Cannot wait to have these this fall/winter!

Volume: 15 pounds of tomatoes –> 13 ½ pints (about 1 – 1 ½ pounds of tomatoes per pint)

Total Time: Approx. 4 hours for 15 pounds. A lot longer with more tomatoes

Planning Notes: This is at least a half-day affair, all day if you’re doing a lot more tomatoes than 15 pounds. Just plan on being up to your arms (literally) in tomatoes, and don’t plan on much else that day!

Up to my elbows in tomatoes

I referenced The Bitten Word’s handy photo narrative and video (click here) and the Ball Blue Book Guide to Preserving

Notes On The Recipe

According to The Joy Of Cooking, if you’re doing a huge load of tomatoes, instead of blanching them a few at a time in boiling water and then putting them in an ice bath, you can place tomatoes in a single layer in a large roasting pan, cover with boiling water, let cool and then slip off the skins. I didn’t try it, but it sounds a lot easier than the blanching / ice bath / peeling assembly line I did!

Serving Notes

Great for use in tomato soup, chili and stews all winter.

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Did you find this post helpful? Would you make any of these recipes? If so, please vote above or comment below!

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§ 23 Responses to How To Have A Tomato Extravaganza — Canned, Jammed, Sauced & Toasty (RECIPE)

  • [...] they were at their flavor peak in September (see more about my 30-pounds-of-tomatoes extravaganza here), and that I could snip shallot greens from our new garden to garnish the stir-fry instead of [...]

  • phew I thought I had my work cut out dealing with 12lbs of green tomatoes! I spent almost the entire weekend bubbling up chutney and roasting tomatoes. I marvel at your endurance (especially with all the washing up I know all that cooking would have created!) What a great result though.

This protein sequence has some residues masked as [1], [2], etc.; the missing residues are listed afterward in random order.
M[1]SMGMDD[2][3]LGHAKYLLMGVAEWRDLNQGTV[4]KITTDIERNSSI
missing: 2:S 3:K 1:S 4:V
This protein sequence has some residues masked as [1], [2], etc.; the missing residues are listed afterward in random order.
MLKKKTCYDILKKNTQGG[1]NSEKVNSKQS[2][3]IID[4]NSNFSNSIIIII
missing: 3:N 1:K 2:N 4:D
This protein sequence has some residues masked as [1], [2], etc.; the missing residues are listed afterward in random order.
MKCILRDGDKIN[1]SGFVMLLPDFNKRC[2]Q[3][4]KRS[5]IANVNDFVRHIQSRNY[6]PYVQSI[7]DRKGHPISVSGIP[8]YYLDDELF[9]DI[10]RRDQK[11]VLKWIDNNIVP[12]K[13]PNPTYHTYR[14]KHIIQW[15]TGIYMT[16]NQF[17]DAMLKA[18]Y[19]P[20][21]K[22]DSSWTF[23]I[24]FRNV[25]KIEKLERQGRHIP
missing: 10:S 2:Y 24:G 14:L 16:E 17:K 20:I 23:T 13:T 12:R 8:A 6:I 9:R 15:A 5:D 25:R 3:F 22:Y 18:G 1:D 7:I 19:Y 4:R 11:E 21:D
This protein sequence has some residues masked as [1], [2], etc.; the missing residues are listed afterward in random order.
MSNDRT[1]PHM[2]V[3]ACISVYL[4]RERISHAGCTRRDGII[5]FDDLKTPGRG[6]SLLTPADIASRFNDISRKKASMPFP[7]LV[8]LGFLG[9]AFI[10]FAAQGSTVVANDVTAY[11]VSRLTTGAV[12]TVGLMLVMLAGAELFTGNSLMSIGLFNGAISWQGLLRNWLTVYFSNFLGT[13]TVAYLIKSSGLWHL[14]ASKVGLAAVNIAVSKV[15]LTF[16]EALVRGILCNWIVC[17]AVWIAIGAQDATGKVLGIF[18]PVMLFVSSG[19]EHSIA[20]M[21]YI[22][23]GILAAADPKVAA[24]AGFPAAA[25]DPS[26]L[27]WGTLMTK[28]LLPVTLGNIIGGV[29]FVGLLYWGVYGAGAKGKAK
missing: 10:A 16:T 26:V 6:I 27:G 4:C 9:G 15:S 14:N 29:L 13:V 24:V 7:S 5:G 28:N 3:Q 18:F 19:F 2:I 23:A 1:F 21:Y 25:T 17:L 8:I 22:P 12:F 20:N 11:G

• omgyummy says:

    Hi Stephanie – thanks for stopping by my blog again. I love this post! I have a short tomato post on my list of to-do’s and will not overlap any of your recipes! I, by the way, LOVE roasting tomatoes. Last night I roasted some grape tomatoes to eat with the leftover roasted veggies with a frittata. The idea comes from a ‘wichcraft Tom Colicchio sandwich recipe where you put the roasted tomatoes on the frittata with cheddar cheese on a nice crusty roll. So yummy. Also love roasted carrots and somewhere in my recipe file I have a great recipe for roasted carrot soup. Another easy recipe with high yum factor. I’ll be in San Francisco for BlogHerFood next Friday and Saturday. Are you going by any chance?

    • Hi there! Thanks for stopping by and for your feedback; I’m so glad you enjoyed this post. I enjoyed getting up to my elbows in 30 lbs of tomatoes! What a great idea to put the roasted tomatoes into a frittata sandwich; I love frittatas so will have to try that. I’d love to see your roasted carrot soup recipe as well. Have fun at BlogHerFood; sorry to miss you as I’ll be in Italy.

  • mai truong says:

    Stephanie, thanks for sharing the recipes! I looovvee oven roasted tomatoes, they are so wonderful. Tossed with some cheese and pan-fried gnocchi they are some of my favorites. Incredible that you canned the tomatoes for the winter, I’m very inspired.

  • [...] How to eat: My two favorite ways to eat heirlooms are: (1) caprese salad — slice the tomatoes thickly, top with a thick slice of fresh mozzarella and a basil leaf, then sprinkle with sea salt and drizzle with olive oil; (2) tomato salad — chop tomatoes into big chunks and toss with small mozzarella balls and just a drizzle of balsamic vinegar. Also, if you feel inspired to buy a 20-30 pound box of tomatoes, you can always use one of the “tomato extravaganza” recipes here [...]

  • teeandzee says:

    Mmm! Those all look great! I don’t think I’ve ever had tomato jam, but it sounds wonderful. It is really inspiring to see how much can be done in an urban homestead, even without access to acres of land. Lovely blog – I look forward to reading more.

    • Teeandzee, Thanks for stopping by! It’s true that you can plant a lot of food in a small space if you plan appropriately. It’s been fun experimenting with that the past few months, and I’m excited to see what more we can do.

  • Katie Hart says:

    Stephanie,